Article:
Voters don't know or care about the 'traditional process'
Q: Although Washington D.C. residents give Mayor Adrian Fenty high marks for improving schools and other city services, he's fighting an uphill battle for reelection this week because he is seen as having ignored the traditional political process. Yet President Obama's popularity is also suffering precisely because his patient working of a broken Congressional process limited his accomplishments, diminished his stature and alienated his political base. How should leaders balance the often conflicting demands of achieving dramatic results and building consensus?
Compared to times past, I don't think that most voters know about 'the traditional political process, let alone care about whether it is being followed. Rather, the average voter (should such exist) cares about two things: l) Can I identify with the office holder and vice versa? And 2) Does he/she get done what I'd like to have done? Currently most voters are unhappy with their lot and with the direction of the country. Accordingly, anyone in office, irrespective of what office or what they've done in office, will be on the defensive. Rest assured, no matter what they had done or not done, Fenty and Obama would be on easy street if unemployment were at 4%.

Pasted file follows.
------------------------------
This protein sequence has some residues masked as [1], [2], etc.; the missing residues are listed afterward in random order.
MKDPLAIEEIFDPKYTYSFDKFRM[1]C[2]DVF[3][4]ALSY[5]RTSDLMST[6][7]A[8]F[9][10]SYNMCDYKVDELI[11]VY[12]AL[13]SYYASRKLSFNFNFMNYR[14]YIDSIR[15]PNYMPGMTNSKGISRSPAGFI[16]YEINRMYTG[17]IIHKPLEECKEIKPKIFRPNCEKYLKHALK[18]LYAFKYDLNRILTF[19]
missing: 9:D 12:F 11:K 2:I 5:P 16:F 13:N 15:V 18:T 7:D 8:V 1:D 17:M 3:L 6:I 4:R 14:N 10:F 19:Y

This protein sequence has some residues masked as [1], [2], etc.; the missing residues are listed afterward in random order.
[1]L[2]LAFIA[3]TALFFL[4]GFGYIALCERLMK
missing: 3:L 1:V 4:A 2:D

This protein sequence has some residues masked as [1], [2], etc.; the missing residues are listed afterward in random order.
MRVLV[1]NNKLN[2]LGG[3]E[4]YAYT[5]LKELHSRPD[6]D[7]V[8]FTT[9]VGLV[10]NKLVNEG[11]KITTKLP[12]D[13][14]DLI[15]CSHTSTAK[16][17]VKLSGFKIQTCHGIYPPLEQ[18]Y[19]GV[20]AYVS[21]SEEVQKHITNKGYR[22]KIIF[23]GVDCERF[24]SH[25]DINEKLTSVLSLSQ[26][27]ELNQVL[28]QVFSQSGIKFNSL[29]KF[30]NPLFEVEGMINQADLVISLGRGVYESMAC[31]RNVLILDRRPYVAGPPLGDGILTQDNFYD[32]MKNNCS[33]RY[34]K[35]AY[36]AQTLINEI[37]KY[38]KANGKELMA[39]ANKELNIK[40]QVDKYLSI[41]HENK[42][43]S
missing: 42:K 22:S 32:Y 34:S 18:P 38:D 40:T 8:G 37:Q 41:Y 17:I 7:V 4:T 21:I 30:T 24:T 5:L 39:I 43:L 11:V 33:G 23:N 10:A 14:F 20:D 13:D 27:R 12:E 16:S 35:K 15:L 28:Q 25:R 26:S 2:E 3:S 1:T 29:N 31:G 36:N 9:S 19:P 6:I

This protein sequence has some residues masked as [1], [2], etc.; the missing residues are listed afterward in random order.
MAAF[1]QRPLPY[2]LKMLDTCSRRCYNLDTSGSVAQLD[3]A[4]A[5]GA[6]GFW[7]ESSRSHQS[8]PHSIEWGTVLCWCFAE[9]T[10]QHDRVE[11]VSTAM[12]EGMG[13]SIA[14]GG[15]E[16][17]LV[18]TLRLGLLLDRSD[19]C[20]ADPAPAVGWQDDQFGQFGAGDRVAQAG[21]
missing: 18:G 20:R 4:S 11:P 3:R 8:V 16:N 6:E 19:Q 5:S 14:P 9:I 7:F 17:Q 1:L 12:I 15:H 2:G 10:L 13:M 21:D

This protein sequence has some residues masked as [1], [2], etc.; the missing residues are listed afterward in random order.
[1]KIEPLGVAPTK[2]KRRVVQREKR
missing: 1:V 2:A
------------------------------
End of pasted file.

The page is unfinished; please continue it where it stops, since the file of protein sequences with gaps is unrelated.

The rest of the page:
September 15, 2010; 10:32 AM ET
Category: Accomplishing Goals , Crisis leadership , Economic crisis , Government leadership , Leadership Save & Share:
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